- this may be too long

- revealing the whole plot, including the resolution as well as the conflict, is ideal (so say what happens in the part you gloss over with "with Violet's help, LM realizes", and say how she gets little again)

One agent also suggested hooking her with a concrete image (something going on with the moon?) she can visualize easily. (Problem here is you can't visualize not being able to see people.)

Dave Fragments said...

I can't say about the length of the book but I do write cover letters for short stories all the time. That's anything from 500 words to easily 12,000 words and I try to keep the "blurbs" that describe the stories to 50 and not more than 100 words. I mostly succeed. The times I don't succeed are stories that are complex and set in alternate realities. The point being tha those letters are exactly the same as what you are writing. This isn't like writing 80 to 100K words that take hours to read. A 4,000 word story can be skimmed in a couple hours. A 1000 word story is a quick read of a half an hour. All you need to do is intrigue and attract.

That length should be your target zone for the query. It's like a two sentence pitch. The blurb is not the story so much as the lesson and concept that the story will impart to the little kid. Is this a "feel good about yourself because your different" story? At that age, I am guessing that parents want a tiny bit of substance in the book. Maybe "Every kid wants to be big but when Susie gets too big, etc..."

PLaF said...

This brought Alice in Wonderland to mind, what with all the growing too tall and the help of a cat, so I'll need to know what makes Marigold's journey special.

Other than a wish, you didn't give us anything to go on.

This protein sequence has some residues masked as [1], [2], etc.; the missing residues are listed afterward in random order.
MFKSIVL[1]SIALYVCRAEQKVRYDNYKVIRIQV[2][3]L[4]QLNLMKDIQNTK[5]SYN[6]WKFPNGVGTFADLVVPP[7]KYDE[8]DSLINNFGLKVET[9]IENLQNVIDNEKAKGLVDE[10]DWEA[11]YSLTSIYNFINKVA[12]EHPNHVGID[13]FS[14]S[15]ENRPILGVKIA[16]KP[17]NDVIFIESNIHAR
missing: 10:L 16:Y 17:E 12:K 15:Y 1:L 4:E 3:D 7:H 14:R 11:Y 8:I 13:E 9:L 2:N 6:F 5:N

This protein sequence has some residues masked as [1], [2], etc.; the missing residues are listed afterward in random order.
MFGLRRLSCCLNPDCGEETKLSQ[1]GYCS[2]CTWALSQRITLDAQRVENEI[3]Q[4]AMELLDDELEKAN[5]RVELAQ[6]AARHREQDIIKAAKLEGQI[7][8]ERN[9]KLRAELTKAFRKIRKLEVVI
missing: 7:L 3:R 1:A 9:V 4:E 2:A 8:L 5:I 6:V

AlaskaRavenclaw said...

SCBWI is the Society of Children's Book Writers and Illustrators. Unlike most professional writing organizations, you don't need to be published to join. Therefore it's by far the largest professional writing organization in the US, if not the world.

Some agents say you should mention your membership in SCBWI because it shows you're "serious". Personally I have never understood the need to impress anyone with one's seriousness. But it's probably harmless to mention you paid your $75 and joined SCBWI. Anonymous may never have heard of it, but any agent or editor who does kiddylit will have.

Come to think of it, I went to an SCBWI conference once and three-fourths of the folks I met hadn't even written anything yet. I don't mean they hadn't been published, I mean they hadn't even written a rough draft. They were just thinking of writing something someday. So I'm not sure SCBWI = serious anyway.

Writer, go check out Editorial Anonymous's blog. She no longer posts, but there's some good advice on querying picture books in some of her older posts.

none said...

Poor Anon 12:36. Can't think up a username and can't google. How will they survive the internet?

Wilkins MacQueen said...

Images of Alice and Edith Ann from Laugh In. Lily Tomlin.

Why does she have to grow? There are advantages to being what ever size you are.

Maybe she is small enough to crawl into a crawl space (sorry) and save Violet from something.

Being comfortable in the mc's own skin would help me love this story.

Nice voice, lovely writing for little ones, plot, not sure if it will fly.

I hope you'll keep on. I loved the brief succinct query but the plot threw me. Wishing to be what we're not or never can be.

Good luck.

none said...

I don't see how wishing to be taller is wishing for something she can never be. Soon, she will be taller. It's just that for kids that age, 'soon' is next minute, not next year.

Eh. I've never been a fan of 'yes your wish will be granted but in such a way as it's actually a punishment' stories.